For Your Health: Starfish Slime to the Rescue?

Parents may soon be able to find out if their unborn baby is prone to inherited diseases. Scientists have developed a non-invasive technique to map out a fetus's DNA by analyzing the mother's blood:

By analyzing a sample of the mother's blood, which contains DNA from the fetus, scientists in Hong Kong and the United States were able to identify all the DNA strands that belong to the child and piece them together.

"Before this work, people only could look for one disease at one time but now you can construct a screen for a number of diseases which are prevalent in any particular population," said lead author Dennis Lo, professor of medicine from the Chinese University in Hong Kong.

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A substance secreted by starfish may be the key to treating diseases like asthma and arthritis. Researchers say the "starfish slime" could help white blood cells to flow more easily:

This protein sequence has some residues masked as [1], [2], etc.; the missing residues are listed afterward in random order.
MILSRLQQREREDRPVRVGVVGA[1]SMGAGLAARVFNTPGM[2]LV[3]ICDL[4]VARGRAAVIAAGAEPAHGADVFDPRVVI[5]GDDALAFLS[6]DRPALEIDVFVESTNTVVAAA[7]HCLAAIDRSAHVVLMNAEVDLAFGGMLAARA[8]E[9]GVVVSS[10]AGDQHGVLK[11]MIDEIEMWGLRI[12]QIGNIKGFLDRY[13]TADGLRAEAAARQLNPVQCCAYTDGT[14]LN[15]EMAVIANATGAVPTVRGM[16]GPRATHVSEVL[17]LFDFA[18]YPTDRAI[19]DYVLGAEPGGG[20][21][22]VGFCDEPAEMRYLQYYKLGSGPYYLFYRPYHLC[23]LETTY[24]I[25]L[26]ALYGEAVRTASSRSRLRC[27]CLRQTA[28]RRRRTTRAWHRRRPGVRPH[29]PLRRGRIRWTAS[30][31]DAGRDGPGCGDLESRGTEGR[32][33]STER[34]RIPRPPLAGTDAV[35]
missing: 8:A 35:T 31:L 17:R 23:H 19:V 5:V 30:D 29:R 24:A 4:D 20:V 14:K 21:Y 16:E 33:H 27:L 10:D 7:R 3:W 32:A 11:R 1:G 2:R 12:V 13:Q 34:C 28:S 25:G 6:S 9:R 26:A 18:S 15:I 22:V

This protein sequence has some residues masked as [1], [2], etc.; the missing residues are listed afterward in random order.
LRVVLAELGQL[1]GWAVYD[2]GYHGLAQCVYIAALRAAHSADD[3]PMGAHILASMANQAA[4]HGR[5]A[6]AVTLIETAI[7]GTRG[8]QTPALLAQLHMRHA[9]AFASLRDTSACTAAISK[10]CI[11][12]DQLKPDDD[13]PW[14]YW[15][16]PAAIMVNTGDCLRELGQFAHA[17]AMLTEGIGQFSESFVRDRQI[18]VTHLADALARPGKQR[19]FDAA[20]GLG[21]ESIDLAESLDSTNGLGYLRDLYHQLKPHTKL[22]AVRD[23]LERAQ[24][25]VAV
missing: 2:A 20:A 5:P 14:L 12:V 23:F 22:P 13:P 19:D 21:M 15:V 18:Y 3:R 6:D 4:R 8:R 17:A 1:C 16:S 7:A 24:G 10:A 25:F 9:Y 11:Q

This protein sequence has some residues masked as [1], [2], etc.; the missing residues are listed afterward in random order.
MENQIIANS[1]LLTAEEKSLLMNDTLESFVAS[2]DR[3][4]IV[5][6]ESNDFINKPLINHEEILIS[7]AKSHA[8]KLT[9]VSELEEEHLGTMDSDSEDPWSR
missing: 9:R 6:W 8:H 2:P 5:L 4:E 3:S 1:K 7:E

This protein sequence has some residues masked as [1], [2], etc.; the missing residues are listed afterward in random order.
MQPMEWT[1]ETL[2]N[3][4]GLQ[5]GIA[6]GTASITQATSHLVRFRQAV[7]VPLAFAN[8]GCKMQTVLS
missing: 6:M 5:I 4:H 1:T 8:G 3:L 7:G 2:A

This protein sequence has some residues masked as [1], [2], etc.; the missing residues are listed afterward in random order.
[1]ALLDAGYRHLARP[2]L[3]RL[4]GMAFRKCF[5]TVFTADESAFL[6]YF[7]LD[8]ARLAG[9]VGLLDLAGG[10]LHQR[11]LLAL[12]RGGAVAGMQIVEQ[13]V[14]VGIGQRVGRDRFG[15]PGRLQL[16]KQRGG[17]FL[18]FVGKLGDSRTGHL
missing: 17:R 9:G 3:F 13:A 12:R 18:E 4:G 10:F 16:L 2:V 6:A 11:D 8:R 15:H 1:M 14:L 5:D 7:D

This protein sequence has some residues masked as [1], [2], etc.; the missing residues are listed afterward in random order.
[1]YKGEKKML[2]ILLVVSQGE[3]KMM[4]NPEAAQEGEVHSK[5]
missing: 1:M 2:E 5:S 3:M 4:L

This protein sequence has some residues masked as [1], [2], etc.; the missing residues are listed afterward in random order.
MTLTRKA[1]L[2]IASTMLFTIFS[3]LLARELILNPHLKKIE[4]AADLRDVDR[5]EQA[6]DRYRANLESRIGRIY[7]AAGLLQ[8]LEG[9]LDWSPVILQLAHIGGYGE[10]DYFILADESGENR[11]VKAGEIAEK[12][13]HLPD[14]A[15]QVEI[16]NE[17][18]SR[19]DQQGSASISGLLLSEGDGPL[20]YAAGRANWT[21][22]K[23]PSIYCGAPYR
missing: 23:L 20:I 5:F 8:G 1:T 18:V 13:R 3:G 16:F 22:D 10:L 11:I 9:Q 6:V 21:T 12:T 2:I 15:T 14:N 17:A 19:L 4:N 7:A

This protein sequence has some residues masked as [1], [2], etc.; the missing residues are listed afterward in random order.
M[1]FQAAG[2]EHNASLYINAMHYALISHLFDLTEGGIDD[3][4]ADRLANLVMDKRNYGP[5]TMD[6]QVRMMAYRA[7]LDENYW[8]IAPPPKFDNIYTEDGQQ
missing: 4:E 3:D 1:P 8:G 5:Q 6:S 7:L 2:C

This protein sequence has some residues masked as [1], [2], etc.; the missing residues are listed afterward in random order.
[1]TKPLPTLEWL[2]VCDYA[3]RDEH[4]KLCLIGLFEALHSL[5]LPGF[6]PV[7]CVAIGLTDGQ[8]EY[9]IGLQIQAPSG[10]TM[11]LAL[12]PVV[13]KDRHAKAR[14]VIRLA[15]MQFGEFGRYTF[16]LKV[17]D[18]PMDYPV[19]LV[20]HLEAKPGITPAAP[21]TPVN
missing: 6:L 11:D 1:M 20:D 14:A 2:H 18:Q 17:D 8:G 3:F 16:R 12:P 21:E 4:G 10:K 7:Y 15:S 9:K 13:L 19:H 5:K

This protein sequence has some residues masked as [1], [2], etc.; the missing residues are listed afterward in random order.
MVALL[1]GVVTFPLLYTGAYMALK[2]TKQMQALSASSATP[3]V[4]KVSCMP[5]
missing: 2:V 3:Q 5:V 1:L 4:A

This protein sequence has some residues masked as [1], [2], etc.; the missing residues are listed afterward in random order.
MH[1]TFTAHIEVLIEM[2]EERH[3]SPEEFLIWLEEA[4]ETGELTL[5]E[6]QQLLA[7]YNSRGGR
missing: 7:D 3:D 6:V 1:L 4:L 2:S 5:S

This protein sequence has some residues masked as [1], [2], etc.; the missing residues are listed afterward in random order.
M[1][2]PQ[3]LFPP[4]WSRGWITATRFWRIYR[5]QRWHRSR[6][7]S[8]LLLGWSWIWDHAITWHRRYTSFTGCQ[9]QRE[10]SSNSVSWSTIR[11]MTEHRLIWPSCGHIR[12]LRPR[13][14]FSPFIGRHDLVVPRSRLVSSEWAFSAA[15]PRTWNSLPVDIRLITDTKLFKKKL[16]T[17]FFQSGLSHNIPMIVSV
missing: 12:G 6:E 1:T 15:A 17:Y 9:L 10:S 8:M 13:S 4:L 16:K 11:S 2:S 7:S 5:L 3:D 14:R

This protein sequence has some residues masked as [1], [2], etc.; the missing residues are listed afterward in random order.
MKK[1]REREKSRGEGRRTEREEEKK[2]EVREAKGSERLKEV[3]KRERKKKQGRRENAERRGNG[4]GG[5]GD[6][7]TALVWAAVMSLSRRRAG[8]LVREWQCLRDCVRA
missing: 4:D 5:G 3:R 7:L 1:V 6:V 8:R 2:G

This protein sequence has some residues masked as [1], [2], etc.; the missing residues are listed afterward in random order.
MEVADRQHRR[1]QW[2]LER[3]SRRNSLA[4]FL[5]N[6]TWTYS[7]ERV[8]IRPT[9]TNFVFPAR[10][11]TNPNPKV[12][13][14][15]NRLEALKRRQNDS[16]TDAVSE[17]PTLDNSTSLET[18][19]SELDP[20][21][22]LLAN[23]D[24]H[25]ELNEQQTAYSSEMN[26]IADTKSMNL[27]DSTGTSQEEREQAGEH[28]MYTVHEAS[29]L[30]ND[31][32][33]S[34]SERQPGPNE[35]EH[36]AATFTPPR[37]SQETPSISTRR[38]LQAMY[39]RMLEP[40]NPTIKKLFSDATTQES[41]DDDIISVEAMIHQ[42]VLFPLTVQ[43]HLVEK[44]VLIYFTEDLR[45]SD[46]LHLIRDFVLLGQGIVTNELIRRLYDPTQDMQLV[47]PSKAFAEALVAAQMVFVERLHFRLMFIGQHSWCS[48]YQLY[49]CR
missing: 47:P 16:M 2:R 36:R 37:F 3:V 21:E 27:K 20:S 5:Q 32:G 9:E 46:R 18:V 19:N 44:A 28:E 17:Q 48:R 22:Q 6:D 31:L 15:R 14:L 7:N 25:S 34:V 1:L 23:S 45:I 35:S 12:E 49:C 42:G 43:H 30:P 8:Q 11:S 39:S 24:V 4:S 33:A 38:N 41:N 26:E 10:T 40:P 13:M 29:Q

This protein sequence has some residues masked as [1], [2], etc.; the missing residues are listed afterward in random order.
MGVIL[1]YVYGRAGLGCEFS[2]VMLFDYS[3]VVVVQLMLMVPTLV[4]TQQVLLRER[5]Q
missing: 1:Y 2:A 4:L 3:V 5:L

Researchers from the Scottish Association for Marine Science have been studying a species known as the spiny starfish. They say the slimy goo that helps stop debris in the ocean from sticking to the creature is "better than Teflon," the BBC reported.

The reason why they are so interested in this substance is that it could help white blood cells flow more easily throughout the body. In inflammatory diseases, white blood cells buildup and stick to the blood vessel walls, which can cause tissue damage.

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A new study in the journal Archives of Pediatrics & Adolescent Medicine shows that only about 1/4 of kids on sports teams are getting enough exercise. Parents are encouraged to make sure their child gets 60 minutes of physical activity a day:

"Based on current findings, it appears that youth sports practices are making a less-than-optimal contribution to the public health goals of increasing physical activity and preventing childhood obesity," researchers from San Diego State University and the University of California, San Diego, wrote in the study.

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